Personal growth is an ongoing process that takes time, but not everyone grows at the same rate. We all have different experiences, skills, and DNA that allow us to move toward our goals at different speeds. One major factor that determines the speed of your growth is how good you are at letting go of things that are holding you back.
Imagine trying to run a race while wearing a heavy backpack. People without that extra weight would pass you by, and you would have a very hard time reaching your full potential. If you are carrying negative things through your life, you’re going to grow slower. The first step to letting go of these things and accelerating your personal growth is determining what is weighing you down.
What’s weighing you down?
The negative thoughts, feelings, objects, and people in your life are often referred to as baggage. We’ve all heard emotional baggage, but not enough of us actually take time to figure out what extra stuff we’re carrying in our own lives. If you don’t first determine what you can let go of, you’ll have a hard time learning to let go of anything.
Emotional baggage can be harmful not only to your personal growth, but also your health. The emotional and mental items that hold us back can be the greatest hindrance, but can also be the hardest to let go of. Emotional baggage can include your job, your relationships, your own behavior, and anything that emotionally affects you in a way that doesn’t help you grow.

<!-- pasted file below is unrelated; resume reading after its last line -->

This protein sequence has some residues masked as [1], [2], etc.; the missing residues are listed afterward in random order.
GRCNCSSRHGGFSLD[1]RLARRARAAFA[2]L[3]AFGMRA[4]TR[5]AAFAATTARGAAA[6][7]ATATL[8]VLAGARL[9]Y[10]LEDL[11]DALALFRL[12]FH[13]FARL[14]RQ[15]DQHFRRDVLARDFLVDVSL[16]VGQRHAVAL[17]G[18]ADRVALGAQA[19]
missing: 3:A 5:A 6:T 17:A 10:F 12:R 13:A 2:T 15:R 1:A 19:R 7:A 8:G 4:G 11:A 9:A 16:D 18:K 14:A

Physical baggage, also known as clutter, can be as simple as having too much junk in your car or as extreme as having a house full of hoarded clothes, furniture, and knick knacks. Even items you love might be part of the problem if they’re not helping you move toward your goals.
How will you learn to let go?
The easiest way to learn to let go is often to start with physical baggage. It can be as simple as going through your purse or your car and removing items that no longer serve a purpose. You might just find trash, but you might also find more valuable items from your past that you wonder why you’ve held onto. Get rid of them. Sell them, throw them away—whatever you have to do. Once they’re gone, see how you feel. You’ll probably find that most of what you got rid of was physical baggage and that you feel better without it.
From there, you can move on to figuring out which aspects of your life are emotional baggage. Who’s taking more from you than they’re giving back? Which parts of your daily routine aren’t worth the time you’re putting into them? Go slowly. First, determine what you might let go of, then pick what you actually can let go of. Then, let it go. Once again, see how it feels and act accordingly.
Just to reiterate: It’s okay to take your time. Letting go of parts of your life—especially relationships—can be difficult. The process of letting go itself can take an emotional toll for a while, but after you recover you should feel better than you did before. Every piece of baggage you let go of allows you to grow faster. To achieve the maximum effect, start sooner rather than later.